Stephen Curry can play in the NBA. Trust the Sports Guy.
3. Speaking of the draft, did anyone else find it interesting that Texas A&M's DeAndre Jordan was ranked 10-15 spots ahead of Love on every draft board for most of this season, but when they crossed on Saturday night Love dominated on both ends down the stretch while Jordan looked like the illegitimate son of Kwame Brown and Darko Milicic? You're telling me that Love isn't one of the best 10 prospects in this draft? Really? What else needs to happen?
While we're here, Davidson's Stephen Curry couldn't crack the first round of anyone's board because he's an undersized shooting guard, even though he's probably the closest thing we've seen to a one-man team in the tournament, and even though we've seen him win two (and counting) March Madness games by himself. Hey, here's an idea -- if you have a taller point guard, just draft Curry in the middle of the first round (the right spot for him), play him at 2-guard on offense and have him defend point guards on the other end. That wouldn't work? Offensively, Curry reminds me of a smaller Brandon Roy because of his patience and his Iversonian ability to find little seams and get his mid-range shots off, only if Roy shot 3-pointers like Jason Kapono. There's no way Curry wouldn't score in the NBA. It's impossible. Stick him on a team like the Clippers or Nets (who have two first-rounders), team him up with a taller point guard (like Devin Harris or Shaun Livingston) and watch him turn into a mini-Monta Ellis. I love him. Even if it's unclear whether he has any body hair yet.
4. Most common question from the past four days: Does Texas qualify for the Ewing Theory? Of course it does. I may be drinking the Kevin Durant Kool-Aid, but he's never won anything and Texas is doing better without him. These are the facts. While we're here, of any potential first-round pick remaining in this tournament, I think D.J. Augustin is the one who can help or hurt his stock the most over these next two games. Right now, he's either the second- or third-best point guard in this draft -- depending on how you feel about Darren Collison, who's been coming on like a freight train lately -- but he hasn't had one of those "In case you didn't know, I'm REALLY good" games along the lines of the way he demolished K-State earlier in the season. At some point, you need to play well in the Big Dance if you're a fringe lottery pick and he hasn't done it yet. Meanwhile, Collison played out of his mind in the Pac-10 tournament and rose his game when it mattered against Texas A&M (as did Love and Russell Westbrook). Either way, "Collison vs. Augustin" is going to be an interesting draft debate when we get there.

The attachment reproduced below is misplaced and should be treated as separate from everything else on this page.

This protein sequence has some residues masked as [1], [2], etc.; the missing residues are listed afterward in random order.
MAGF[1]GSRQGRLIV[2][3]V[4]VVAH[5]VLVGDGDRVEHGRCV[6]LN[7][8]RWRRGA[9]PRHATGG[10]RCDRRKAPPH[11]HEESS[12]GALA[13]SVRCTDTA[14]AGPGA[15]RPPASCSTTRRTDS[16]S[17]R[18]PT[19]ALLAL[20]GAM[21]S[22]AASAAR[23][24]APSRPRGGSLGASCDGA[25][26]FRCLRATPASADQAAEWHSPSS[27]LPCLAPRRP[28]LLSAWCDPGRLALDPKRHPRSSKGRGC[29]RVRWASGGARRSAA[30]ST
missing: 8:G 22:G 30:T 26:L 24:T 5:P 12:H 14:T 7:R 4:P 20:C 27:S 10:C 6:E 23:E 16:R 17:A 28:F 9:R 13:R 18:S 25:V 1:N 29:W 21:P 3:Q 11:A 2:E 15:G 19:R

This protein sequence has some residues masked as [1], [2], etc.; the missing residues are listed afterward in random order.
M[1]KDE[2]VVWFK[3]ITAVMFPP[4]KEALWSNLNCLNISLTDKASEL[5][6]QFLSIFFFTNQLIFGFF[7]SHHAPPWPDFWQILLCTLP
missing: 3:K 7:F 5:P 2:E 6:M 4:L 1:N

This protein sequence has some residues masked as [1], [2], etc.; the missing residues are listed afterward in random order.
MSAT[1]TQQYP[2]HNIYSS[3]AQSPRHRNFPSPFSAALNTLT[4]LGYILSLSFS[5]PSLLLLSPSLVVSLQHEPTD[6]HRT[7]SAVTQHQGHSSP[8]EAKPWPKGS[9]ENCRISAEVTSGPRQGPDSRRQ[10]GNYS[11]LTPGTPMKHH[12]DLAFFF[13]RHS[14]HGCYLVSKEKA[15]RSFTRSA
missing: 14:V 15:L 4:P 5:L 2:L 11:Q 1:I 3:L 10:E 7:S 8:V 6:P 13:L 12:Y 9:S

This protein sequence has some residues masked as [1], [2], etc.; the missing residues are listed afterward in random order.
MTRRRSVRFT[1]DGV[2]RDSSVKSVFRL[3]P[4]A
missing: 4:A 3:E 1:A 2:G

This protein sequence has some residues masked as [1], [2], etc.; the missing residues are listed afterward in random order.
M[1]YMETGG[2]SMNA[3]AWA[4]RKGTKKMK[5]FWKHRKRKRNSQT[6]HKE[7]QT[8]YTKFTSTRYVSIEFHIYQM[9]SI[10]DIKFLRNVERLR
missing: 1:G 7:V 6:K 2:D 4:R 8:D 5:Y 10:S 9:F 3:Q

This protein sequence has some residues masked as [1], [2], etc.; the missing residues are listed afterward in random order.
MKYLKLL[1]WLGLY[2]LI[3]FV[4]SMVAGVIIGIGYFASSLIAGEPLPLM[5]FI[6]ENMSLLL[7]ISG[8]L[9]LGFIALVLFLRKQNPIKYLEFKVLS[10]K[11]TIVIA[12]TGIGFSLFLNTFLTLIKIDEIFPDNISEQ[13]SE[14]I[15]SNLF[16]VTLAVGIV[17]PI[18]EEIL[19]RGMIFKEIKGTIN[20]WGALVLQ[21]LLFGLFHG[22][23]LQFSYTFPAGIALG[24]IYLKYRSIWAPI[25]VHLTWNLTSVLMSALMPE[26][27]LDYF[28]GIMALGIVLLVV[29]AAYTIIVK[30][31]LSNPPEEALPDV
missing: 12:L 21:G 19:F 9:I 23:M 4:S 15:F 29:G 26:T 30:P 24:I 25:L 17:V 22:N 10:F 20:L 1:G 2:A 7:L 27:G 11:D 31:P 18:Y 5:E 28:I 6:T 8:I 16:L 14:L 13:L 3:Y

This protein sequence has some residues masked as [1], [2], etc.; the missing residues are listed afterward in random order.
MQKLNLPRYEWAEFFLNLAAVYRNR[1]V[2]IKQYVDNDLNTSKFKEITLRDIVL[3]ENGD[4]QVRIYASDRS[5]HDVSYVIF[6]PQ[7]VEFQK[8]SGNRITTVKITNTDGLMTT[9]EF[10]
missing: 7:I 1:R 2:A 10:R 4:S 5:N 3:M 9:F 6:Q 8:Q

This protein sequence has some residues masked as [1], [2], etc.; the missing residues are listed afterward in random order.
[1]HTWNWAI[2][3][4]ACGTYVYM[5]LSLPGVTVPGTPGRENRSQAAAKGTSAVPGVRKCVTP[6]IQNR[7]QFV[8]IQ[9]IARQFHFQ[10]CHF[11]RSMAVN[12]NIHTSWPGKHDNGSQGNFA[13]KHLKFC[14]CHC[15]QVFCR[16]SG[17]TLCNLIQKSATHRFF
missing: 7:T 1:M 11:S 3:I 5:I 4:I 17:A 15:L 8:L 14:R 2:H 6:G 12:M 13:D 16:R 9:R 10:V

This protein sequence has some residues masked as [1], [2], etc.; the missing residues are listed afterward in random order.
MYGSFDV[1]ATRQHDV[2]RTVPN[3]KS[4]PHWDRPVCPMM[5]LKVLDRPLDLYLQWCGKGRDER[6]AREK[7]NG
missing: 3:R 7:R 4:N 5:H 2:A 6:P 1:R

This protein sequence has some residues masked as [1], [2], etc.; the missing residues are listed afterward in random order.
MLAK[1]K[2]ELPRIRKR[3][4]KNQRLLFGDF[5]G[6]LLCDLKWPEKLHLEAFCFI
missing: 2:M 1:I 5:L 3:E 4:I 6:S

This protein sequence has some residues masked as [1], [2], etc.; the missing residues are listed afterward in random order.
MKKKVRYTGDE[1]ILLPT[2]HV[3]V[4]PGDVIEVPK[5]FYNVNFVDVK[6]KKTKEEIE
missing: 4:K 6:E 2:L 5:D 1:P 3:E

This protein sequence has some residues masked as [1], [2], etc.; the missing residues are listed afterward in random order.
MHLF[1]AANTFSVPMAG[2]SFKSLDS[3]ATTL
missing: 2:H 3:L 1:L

(Important note: I'm still sorting out my "Favorite Players In the Draft" list, but many of them are playing in the Sweet 16, including Derrick Rose -- the guy I'd take first over Beasley -- Augustin, Curry, Joe Alexander, Kyle Weaver, Brandon Rush, Scottie Reynolds, the three UCLA stars and ... um ... well, let's give this its own section.)
Lisa Blumenfeld/Getty Images
Ignore the androgynous name: Brook Lopez is no Jason Collins.
5. All right, I have to come clean on something ...
After watching them multiple times this season and seeing them in person last Thursday, I've become a fan of ... (gulp) ... the Lopez brothers. (I know, I know. It's like you don't even know me anymore.) I'd be the first to admit that everything about them cries "bust" -- the twins gimmick, the Stanford pedigree, the androgynous first names, the Jose/Ozzie Canseco talent differential between them -- and yet, if you watch them closely and ignore all the fringe stuff, you'll realize pretty quickly that these guys are not the next coming of the Collins twins.
What's weird is that Brook has been ranked too high (top-three) and Robin has been ranked too low (second round) by the draftniks; Brook might be a better scorer at the college level, but Robin projects well as an energy rebounder/defender in the pros, like a cross between Joakim Noah and Anderson Varejao (right down to his hair). I actually think Robin is a safer pick than Brook, even if he'll go 20-25 picks later. Can Brook score down low in the pros? Could he guard bigger centers? I don't know for sure ... but I definitely know Robin could do the Noah/Varejao routine. Ideally, they'd land on the same team because they complement each other so well.
Now, the reason that we're inherently prejudiced against the Lopez twins is simple: They're charter members of the Lindsay Hunter All-Stars for "Athletes with names that make them sound like hot girls." In other words, because their names make them sound like two smoking-hot juniors at an all-girls prep school, it's impossible to take them seriously as NBA prospects. If their names were Dwight Lopez and Isaac Lopez, you'd feel much better about them in the first round. You would. On the flip side, you could argue that O.J. Mayo received so much hype over the past two seasons simply because he had such a fantastic name. Anyway, watch the Lopez twins this week and pretend their names are Dwight and Isaac. You'll feel much better about them.